Pequot Tool comes a long way from modest beginning

2020 Business Traditions - Roll of Honor

Pequot Tool and Manufacturing is a family affair. Pictured here are Joe Goerges (back row, left) Danny Goerges, Matt Goerges and Angela Goerges, Laura Goerges-Stromberg (front row left), Karlo Goerges, Jon Goerges and David Goerges.

In Jenkins, of all places, a business exists that leaves its mark all over the state or even the country.

Approximately 40 years ago Pequot Tool and Manufacturing had its humble beginnings inside the city of Pequot Lakes, but it started when founder Josef Goerges came to the United States after his family lost their property and flour milling business overseas.

Josef was raised in Yugoslavia before World War II and the family fled country to country to avoid it. They came to the United States after the war and after the Soviet Union had seized their family's former property, leaving them nowhere to return to during peacetime. Josef came to St. Paul due to the booming flour milling industry there, but instead learned a new trade in machining -- first with Northwestern Tool and Die, then Remmele Engineering. After a long career there he decided to become his own boss and started Dakota Tool & Die in Eagan. In the 1960s he merged with Arrowhead Tool & Die. In the industry he became a mover and shaker, even helping found the Twin City Tool & Die Association, now the Minnesota Precision Manufacturers Association.

In 1972 he nearly replaced machining with the resort life, but that wasn't to be.

“Joe Sr. was from Arrowhead Tool and Die from the cities,” Brian Goerges said. “He was a master tool and die builder. He had a lot of business experience prior to starting Pequot Tool. How he ended up in Pequot Lakes was Haze Haven resort on Big Pelican. They bought that resort in 1969 or ‘70. They moved here in ‘72 and Joe Senior was traveling back and forth to the Twin Cities while the resort was being run. By 1980 they decided they wanted an established manufacturing up here. That's how the Pequot location started and got here.”


“One of the reasons dad decided to open the business was because the kids needed a place to work after the resort industry died off,” Joe Goerges said. “That's when he decided to go to the cities and bring work back up and start a business.”

Thus was born Pequot Tool and Manufacturing, a precision manufacturing job shop. All the while Josef was joined by his wife and bookkeeper Agnes, who he married in 1953. She undoubtedly had a hand in shaping the company's priorities, which included charity.

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“One of the reasons dad decided to open the business was because the kids needed a place to work after the resort industry died off. That's when he decided to go to the cities and bring work back up and start a business.” - Joe Goerges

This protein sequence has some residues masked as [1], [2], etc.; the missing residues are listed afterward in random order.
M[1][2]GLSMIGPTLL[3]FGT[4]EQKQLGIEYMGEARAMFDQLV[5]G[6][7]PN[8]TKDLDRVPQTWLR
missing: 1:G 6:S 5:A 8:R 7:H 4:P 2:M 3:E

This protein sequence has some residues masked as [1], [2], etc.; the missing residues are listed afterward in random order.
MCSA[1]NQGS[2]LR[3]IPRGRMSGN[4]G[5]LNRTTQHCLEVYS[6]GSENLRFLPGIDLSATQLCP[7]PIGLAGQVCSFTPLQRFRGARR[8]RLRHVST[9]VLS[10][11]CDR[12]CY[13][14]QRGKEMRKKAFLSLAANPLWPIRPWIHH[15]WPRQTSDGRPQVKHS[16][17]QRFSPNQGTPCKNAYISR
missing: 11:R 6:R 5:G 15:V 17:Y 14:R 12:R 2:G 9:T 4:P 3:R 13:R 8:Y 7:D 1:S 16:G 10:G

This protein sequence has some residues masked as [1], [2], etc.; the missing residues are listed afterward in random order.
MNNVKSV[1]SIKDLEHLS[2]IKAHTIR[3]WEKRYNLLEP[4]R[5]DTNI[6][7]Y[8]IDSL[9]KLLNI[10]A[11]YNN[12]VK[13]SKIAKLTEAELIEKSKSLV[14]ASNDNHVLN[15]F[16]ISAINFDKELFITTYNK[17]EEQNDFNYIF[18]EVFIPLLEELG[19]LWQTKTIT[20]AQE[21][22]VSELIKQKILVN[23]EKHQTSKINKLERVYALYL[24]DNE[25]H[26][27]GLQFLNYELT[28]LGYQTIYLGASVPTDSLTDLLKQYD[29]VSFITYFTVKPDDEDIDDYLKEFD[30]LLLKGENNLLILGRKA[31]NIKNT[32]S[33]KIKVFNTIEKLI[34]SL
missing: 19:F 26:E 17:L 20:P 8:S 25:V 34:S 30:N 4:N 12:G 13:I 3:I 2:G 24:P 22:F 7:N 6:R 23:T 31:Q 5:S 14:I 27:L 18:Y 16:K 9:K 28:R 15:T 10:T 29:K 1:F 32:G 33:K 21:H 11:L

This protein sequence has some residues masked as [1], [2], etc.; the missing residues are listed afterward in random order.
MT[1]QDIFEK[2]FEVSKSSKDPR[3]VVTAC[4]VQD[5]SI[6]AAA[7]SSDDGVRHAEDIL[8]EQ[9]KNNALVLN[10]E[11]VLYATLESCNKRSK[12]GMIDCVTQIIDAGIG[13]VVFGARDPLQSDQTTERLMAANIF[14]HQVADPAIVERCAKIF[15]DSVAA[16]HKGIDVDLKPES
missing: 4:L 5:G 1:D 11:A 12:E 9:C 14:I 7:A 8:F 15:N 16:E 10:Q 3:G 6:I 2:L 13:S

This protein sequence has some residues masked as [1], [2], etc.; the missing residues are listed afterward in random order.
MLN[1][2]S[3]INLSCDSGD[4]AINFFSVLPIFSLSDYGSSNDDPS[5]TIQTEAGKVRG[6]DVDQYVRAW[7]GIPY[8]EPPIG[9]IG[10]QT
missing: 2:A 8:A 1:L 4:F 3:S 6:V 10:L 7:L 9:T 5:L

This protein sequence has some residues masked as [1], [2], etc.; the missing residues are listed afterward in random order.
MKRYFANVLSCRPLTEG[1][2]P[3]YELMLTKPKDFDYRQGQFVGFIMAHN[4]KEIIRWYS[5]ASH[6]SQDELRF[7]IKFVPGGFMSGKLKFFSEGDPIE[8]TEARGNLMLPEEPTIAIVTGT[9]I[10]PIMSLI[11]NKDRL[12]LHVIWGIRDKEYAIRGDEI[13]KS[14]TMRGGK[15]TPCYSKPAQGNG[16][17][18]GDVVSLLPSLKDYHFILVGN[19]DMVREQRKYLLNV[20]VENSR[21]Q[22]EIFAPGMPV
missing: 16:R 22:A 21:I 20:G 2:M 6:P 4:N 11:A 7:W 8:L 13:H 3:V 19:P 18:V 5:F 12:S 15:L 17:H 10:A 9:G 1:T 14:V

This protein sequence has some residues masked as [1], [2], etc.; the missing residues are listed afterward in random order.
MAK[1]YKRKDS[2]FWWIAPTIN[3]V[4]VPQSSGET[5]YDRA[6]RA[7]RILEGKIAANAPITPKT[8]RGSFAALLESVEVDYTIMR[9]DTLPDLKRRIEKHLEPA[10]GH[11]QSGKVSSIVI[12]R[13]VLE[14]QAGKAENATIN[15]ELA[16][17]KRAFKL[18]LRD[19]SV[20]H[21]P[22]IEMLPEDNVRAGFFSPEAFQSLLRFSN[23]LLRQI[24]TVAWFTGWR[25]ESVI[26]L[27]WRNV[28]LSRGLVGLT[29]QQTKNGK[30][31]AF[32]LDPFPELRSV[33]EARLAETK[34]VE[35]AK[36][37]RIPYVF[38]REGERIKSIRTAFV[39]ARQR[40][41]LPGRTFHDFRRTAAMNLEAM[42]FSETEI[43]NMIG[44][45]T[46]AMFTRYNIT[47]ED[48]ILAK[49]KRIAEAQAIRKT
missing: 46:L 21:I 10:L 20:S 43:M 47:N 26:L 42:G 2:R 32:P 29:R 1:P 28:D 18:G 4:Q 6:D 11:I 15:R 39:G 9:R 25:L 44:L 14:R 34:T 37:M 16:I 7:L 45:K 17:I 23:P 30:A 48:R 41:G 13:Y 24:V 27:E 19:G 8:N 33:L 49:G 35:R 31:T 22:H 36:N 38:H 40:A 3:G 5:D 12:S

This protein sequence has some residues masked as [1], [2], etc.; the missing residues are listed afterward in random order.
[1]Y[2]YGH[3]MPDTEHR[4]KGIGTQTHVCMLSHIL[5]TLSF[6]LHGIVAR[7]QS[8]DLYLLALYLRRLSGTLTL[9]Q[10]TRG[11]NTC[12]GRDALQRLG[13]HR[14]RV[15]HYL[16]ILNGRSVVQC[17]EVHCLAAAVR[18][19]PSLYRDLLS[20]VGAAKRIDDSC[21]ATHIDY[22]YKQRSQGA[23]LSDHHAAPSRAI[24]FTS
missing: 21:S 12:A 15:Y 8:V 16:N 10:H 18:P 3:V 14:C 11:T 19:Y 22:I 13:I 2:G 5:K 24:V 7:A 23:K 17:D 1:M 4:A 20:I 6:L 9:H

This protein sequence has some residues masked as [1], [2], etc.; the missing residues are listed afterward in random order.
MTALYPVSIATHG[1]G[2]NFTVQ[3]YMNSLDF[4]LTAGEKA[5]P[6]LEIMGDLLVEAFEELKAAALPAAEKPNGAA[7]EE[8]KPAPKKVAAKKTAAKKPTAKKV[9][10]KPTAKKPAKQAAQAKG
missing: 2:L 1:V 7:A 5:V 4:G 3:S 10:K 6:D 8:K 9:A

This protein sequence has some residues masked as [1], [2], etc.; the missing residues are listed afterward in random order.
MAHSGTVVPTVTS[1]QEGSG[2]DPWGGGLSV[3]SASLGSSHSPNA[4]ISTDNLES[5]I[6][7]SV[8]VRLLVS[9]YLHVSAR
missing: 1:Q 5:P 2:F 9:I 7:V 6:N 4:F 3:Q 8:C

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“We've been working with the community since day one,” Karlo Goerges said. “Today we've got probably two dozen local charities that we work with.”

“It's one of our initiatives that the shareholders have handed down to the company to utilize our initiative of giving,” Chad Shogren said. “We have a percentage for that. We try to give a portion of our profits for the year back to our community and get our employees involved in the community as well.”

Today the company prides itself in annual, employee-initiated food shelf drives every March. They have raised over $50,000 for area food shelves over the years and over $20,000 for the United Way. Their charity also goes to benefit the local schools, Kinship Partners, Habitat for Humanity and several charities that support the manufacturing industry. They particularly pride themselves in working with Lakes Area Manufacturing, Bridges Workplace Connection and others.


“One longer term thing we've been passionate about for years is giving back to manufacturing,” Brian said. “Being involved with schools through apprenticeship programs and those types of things that we continue to this day. We have dedicated training people inside the company and apprenticeship programs, internships and that type of thing. It's always been a long term goal to give back to manufacturing.”

That charitable spirit was all inherited from Josef and Agnes.

Josef put some serious thought into naming the business. Not only did adopting the name of the city of Pequot Lakes make sense, it also played into the Native American related names of several of the other companies he had started or worked with.

“We had a lot of choices back then,” Joe said. “The one I kind of favored was Gee Whiz, but that never took hold. We thought about calling it Goerges Industries but that didn't stick either. We thought we could attach Pequot Lakes to it. It had a good sound and we liked the area.”

“Also, grandpa had previously been part of Arrowhead and I think he really liked that Pequot was a Native American tribe name,” Laura Goerges-Stromberg said. “A teepee was originally on our logo and letterhead. I think there was some heritage behind that, too.”

The business has changed since its founding. First, it used to be located inside of the city of Pequot Lakes in one of the current Andy's Small Engine Repair buildings. Before the doors even opened the company already had a customer and a product in what one might call pre-production.